Bakkah (Arabic: بَكَّةُ [ˈbɛk.kɛh]), is a place mentioned in surah 3 ('Āl 'Imrān), ayah 96 of the Qur'an, a verse sometimes translated as: "Surely the first House ˹of worship˺ established for humanity is the one at Bakkah—a blessed sanctuary and a guide for ˹all˺ people." (Quran 3:96)
According to Muslim scholars, Bakkah is an ancient name for Mecca, the most holy city of Islam. (The word Mecca is only used once in the Quran in verse ("and it is He who withheld their hands from you and your hands from them within [the area of] Makkah after He caused you to overcome them. And ever is Allah aware of what you do, Seeing."))
Most Muslims believe Mecca and Bakkah are synonyms, but to Muslim scholars there is a distinction: Bakkah refers to the Kaaba and the sacred site immediately surrounding it, while Mecca is the name of the city in which they are both located.
According to Lisān al-'Arab of Ibn Manẓūr, the site of the Kaaba and its surroundings was named Bakkah due to crowding and congestion of people in the area. The Arabic verb bakka (بَكَّ), with double "k", means to crowd like in a bazaar. This is not to be confused with another unrelated Arabic verb bakā (بَكَىٰ) (single k) which is the past tense of yabkī (يَبْكِي), to cry.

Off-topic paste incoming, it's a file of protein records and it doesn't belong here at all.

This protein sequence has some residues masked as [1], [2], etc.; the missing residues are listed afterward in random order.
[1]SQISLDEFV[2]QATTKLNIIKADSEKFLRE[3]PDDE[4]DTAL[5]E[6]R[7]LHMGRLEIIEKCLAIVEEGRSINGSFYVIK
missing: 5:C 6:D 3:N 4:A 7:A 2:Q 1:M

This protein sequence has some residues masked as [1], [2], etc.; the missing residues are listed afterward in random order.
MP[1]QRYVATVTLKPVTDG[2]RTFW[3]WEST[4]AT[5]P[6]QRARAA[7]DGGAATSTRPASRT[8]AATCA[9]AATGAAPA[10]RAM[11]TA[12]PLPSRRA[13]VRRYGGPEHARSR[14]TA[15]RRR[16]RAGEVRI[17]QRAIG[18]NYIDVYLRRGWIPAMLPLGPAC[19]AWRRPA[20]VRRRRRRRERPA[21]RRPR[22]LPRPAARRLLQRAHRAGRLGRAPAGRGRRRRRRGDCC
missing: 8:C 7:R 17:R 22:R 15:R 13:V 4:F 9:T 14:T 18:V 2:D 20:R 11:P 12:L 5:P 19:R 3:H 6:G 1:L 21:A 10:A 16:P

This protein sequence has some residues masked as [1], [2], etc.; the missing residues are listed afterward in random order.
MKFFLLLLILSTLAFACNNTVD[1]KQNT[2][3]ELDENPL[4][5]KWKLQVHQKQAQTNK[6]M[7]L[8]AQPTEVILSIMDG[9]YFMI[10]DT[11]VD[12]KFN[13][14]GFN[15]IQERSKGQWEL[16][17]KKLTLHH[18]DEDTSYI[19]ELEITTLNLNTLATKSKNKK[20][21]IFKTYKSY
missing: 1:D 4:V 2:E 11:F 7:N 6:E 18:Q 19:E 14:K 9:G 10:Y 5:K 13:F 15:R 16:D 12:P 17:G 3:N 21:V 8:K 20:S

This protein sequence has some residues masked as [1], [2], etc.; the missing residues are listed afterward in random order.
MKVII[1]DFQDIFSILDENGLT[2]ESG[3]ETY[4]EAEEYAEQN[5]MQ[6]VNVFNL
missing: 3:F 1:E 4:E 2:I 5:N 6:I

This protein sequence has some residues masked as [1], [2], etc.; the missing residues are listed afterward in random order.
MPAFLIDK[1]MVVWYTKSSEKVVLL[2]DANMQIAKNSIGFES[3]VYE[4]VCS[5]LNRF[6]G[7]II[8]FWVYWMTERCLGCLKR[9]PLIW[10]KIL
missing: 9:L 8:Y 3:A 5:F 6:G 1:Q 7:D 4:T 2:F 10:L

One meaning ascribed to it is "narrow", seen as descriptive of the area in which the valley of the holy places and the city of Mecca are located, pressed in upon as they are by mountains. Widely believed to be a synonym for Mecca, it is said to be more specifically the early name for the valley located therein, while Muslim scholars generally use it to refer to the sacred area of the city that immediately surrounds and includes the Kaaba.
The form Bakkah is used for the name Mecca in the Quran in  In South Arabic, the language in use in the southern portion of the Arabian Peninsula at the time of Muhammad, the b and m were interchangeable. The Quranic passage using the form Bakkah says: "The first sanctuary appointed for mankind was that at Bakkah, a blessed place, a guidance for the peoples." Other references to Mecca in the Quran ( , ) call it Umm al-Qura, meaning "mother of all settlements"., while the form Mecca is used in .